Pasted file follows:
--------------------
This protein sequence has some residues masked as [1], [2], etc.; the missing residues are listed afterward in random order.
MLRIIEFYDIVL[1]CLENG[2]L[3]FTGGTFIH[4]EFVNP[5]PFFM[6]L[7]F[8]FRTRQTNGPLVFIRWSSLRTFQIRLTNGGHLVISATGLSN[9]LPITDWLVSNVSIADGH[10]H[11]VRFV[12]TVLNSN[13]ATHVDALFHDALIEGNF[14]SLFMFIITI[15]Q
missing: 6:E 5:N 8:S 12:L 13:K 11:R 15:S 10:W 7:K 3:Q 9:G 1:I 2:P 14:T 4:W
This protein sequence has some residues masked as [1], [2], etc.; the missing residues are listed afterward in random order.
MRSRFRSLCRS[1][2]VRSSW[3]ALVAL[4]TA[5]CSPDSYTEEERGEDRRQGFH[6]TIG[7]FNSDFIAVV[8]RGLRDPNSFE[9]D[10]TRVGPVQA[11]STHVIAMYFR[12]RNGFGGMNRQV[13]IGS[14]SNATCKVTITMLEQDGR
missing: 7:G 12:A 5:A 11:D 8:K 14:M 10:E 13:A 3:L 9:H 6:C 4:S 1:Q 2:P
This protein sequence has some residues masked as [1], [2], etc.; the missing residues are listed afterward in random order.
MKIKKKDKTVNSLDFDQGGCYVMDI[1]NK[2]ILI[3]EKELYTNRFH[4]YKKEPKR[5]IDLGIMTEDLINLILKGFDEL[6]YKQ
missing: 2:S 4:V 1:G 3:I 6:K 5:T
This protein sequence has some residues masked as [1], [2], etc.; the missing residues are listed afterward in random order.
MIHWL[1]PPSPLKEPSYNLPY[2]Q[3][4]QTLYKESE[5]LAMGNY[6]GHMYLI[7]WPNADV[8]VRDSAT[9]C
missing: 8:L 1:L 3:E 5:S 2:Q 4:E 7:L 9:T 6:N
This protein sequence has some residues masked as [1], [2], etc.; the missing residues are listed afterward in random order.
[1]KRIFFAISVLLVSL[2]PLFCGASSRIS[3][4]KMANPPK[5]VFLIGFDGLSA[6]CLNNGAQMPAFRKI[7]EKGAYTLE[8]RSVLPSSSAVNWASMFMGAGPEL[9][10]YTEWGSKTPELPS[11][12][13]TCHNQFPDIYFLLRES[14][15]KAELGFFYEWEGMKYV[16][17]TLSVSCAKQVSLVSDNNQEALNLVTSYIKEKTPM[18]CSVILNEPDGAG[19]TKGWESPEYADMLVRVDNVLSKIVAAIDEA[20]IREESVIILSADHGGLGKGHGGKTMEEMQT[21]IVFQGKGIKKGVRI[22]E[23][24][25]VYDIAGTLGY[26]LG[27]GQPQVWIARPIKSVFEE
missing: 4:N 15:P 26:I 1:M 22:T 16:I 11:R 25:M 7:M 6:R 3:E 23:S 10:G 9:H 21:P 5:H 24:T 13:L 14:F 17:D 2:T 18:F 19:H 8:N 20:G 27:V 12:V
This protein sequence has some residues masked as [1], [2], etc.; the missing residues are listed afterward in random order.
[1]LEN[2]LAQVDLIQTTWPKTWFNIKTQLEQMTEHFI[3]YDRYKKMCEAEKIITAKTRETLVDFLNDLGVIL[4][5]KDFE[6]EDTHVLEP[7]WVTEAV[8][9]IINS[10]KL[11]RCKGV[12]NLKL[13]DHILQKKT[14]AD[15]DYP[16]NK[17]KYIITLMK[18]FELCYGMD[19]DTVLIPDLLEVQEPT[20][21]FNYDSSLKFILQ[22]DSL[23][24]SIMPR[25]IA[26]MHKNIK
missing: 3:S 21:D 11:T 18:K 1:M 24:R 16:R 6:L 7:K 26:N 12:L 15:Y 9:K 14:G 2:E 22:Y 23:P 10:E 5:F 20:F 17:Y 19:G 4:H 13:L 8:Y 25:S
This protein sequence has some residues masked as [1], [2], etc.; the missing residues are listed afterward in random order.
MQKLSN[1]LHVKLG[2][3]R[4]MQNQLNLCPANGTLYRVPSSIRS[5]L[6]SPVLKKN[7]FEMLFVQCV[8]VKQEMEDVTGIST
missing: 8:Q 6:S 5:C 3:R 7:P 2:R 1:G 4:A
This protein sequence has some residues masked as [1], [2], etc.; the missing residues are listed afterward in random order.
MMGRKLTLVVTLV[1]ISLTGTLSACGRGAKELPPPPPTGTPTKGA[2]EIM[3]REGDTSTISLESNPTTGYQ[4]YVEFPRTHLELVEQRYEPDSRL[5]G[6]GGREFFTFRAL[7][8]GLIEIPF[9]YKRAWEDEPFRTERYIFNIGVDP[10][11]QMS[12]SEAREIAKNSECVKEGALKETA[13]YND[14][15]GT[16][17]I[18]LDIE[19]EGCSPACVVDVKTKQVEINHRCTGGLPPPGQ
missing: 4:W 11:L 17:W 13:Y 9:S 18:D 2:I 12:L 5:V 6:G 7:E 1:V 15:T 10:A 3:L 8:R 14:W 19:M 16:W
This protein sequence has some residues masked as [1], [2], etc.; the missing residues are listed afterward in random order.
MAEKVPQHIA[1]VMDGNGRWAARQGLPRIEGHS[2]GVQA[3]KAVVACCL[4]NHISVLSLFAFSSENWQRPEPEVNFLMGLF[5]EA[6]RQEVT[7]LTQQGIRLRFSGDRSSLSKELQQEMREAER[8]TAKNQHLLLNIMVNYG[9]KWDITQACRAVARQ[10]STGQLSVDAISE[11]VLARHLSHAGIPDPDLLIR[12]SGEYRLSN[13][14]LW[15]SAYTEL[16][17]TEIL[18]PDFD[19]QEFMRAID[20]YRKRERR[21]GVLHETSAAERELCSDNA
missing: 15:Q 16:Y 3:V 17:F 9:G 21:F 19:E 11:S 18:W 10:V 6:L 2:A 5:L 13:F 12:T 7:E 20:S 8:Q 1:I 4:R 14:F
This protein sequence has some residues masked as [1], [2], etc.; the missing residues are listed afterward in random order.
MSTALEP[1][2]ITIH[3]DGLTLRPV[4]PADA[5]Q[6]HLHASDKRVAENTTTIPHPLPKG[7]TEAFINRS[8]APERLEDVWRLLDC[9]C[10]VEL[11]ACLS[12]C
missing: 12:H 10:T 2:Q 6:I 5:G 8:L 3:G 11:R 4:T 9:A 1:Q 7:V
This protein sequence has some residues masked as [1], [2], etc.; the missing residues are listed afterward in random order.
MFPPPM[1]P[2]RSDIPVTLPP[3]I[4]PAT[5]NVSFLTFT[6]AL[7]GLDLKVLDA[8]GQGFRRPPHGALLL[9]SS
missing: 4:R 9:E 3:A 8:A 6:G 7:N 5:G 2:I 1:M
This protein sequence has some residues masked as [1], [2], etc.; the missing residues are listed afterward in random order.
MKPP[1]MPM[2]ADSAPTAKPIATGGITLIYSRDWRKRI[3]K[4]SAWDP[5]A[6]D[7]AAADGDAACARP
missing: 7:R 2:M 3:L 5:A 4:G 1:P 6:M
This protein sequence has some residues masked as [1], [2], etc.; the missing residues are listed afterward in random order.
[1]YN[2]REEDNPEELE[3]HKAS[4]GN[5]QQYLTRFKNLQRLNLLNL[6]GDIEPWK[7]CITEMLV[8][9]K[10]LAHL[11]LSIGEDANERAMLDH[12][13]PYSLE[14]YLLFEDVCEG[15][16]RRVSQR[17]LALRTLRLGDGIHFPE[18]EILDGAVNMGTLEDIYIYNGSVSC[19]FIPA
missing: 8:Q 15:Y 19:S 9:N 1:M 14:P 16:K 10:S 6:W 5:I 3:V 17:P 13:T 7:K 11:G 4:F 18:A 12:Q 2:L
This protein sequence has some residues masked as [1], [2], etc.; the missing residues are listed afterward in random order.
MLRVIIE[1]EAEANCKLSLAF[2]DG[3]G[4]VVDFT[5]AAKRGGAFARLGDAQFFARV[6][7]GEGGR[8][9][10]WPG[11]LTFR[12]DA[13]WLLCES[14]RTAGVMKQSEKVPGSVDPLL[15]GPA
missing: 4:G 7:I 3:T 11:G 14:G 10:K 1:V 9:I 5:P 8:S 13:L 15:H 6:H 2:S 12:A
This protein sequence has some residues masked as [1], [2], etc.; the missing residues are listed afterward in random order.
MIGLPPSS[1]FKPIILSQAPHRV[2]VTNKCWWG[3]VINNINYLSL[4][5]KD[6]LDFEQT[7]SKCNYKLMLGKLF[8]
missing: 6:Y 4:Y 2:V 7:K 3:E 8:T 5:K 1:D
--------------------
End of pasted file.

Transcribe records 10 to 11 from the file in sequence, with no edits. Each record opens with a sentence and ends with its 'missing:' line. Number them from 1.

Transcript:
This protein sequence has some residues masked as [1], [2], etc.; the missing residues are listed afterward in random order.
MSTALEP[1][2]ITIH[3]DGLTLRPV[4]PADA[5]Q[6]HLHASDKRVAENTTTIPHPLPKG[7]TEAFINRS[8]APERLEDVWRLLDC[9]C[10]VEL[11]ACLS[12]C
missing: 12:H 10:T 2:Q 6:I 5:G 8:L 3:G 11:R 4:T 9:A 1:Q 7:V
This protein sequence has some residues masked as [1], [2], etc.; the missing residues are listed afterward in random order.
MFPPPM[1]P[2]RSDIPVTLPP[3]I[4]PAT[5]NVSFLTFT[6]AL[7]GLDLKVLDA[8]GQGFRRPPHGALLL[9]SS
missing: 4:R 9:E 3:A 8:A 6:G 7:N 5:G 2:I 1:M